Tag Archives: Trade Agreements Act

Pragmatism Wins the Day in GAO Buy American Protest

Last month, the Government Accountability Office (GAO) issued a bid protest decision regarding the application of Buy American Act (BAA) requirements to a solicitation for construction.  In this decision, GAO rejected the agency’s determination that an offeror’s bid was nonresponsive because the offeror failed to provide certain required information for the evaluation of a potential BAA exception.  A summary … Continue Reading

Alleged Sales of Non-TAA-Compliant Products Under GSA Schedule Contracts Are Not False Claims, 7th Circuit Holds

Last year, we wrote about a trial court’s decision to dismiss a False Claims Act (“FCA”) complaint regarding alleged Trade Agreements Act (“TAA”) non-compliances because the relator failed to plead fraud with “particularity” under Rule 9(b).  That decision offered a sweeping rebuke of speculative FCA claims, and emphasized why it can be difficult to present … Continue Reading

Takeaways From Recent FCA Decisions On Buy American Act and Trade Agreements Act Compliance

Due to the government’s increased focus on domestic preference requirements – for example, through President Trump’s formal policy and action plan for agencies to “scrupulously monitor, enforce, and comply” with the so-called “Buy American Laws,” and Congress’s proposed legislation to make certain Buy American requirements more robust – contractors should not be surprised if there … Continue Reading

The Perils of Bad Recordkeeping: A Lack of Country of Origin Documentation Results in Adverse Inference of Non-Compliance with the Trade Agreements Act

In a recent False Claims Act (“FCA”) case, United States ex rel. Louis Scutellaro v. Capitol Supply, Inc., the U.S. District Court for the District of Columbia held that the defendant’s failure to retain Country of Origin (“COO”) documentation for the products it sold to the government entitled the relator and the government to an … Continue Reading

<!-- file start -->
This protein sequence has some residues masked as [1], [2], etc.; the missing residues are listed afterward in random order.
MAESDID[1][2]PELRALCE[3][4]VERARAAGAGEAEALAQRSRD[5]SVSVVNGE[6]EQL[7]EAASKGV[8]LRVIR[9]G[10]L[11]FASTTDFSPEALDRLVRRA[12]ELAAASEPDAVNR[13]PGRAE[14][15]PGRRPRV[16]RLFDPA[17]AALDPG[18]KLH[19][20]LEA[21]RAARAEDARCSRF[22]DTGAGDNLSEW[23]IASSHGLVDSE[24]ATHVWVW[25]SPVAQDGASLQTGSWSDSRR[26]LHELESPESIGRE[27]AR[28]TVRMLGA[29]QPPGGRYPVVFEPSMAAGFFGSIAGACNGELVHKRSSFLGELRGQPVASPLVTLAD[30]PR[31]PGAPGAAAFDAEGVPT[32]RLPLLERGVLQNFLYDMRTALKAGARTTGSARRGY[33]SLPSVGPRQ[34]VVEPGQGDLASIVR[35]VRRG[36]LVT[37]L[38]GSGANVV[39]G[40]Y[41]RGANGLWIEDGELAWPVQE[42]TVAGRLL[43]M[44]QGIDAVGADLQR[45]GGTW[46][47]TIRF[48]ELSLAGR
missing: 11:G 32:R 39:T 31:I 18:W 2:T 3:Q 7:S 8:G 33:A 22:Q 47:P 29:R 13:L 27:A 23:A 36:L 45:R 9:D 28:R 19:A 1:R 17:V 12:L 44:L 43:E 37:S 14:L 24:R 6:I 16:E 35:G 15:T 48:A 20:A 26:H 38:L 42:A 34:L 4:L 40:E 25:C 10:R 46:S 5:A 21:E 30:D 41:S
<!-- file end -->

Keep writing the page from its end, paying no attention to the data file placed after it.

Key Takeaways From President Trump’s “Buy American” Executive Order

[This article was originally published in Law360.] President Trump took a significant step this week towards implementing his often touted objective of protecting U.S. manufacturers and workers by signing the “Presidential Executive Order on Buy American and Hire American” (the “EO”) on April 18, 2017.  In addition to addressing reforms to the H1-B visa program … Continue Reading

Common Sense Prevails: “Tougher” To Satisfy Rule 9(b) Standard in “Implied Certification” FCA Case Arising from GSA Schedule Contractors’ Alleged TAA Non-Compliance

A U.S. District Court recently dismissed a False Claims Act (FCA) qui tam action alleging that numerous GSA Schedule contractors violated their obligations under the Trade Agreements Act (TAA), resulting in the submission of false claims under the “implied certification” theory of FCA liability.  As discussed further below, the court’s decision — United States ex rel. Berkowitz … Continue Reading

President Trump’s First Address to Congress Foreshadows Increased Buy American Act Enforcement

On February 28, 2017, President Donald J. Trump addressed a joint session of Congress for the first time and outlined his plan for a “new chapter of American Greatness.”  That plan included continued emphasis on protecting United States labor and manufacturing, and can be summarized in a few words often repeated by President Trump: “Buy … Continue Reading

DoD Moves Forward with Stricter Sourcing Requirements for PV Devices

Earlier this week, the Department of Defense (“DoD”) issued a proposed rule to revise (and make stricter) the unique sourcing requirements applicable to certain photovoltaic devices that are used in the performance of DoD contracts.  Specifically, unless an exception under the Trade Agreements Act applies or a contractor secures a waiver based on public interest … Continue Reading

D.C. Circuit Dismisses FCA Suit & Provides Guidance for Contractor Reliance on Supplier Certifications

On August 29, the U.S. Court of Appeals for the D.C. Circuit upheld the dismissal of a qui tam suit under the False Claims Act (“FCA”) alleging that government contractor Govplace made false statements and false claims by selling to the Government, via its GSA schedule contract, computer and other products not originating in designated … Continue Reading
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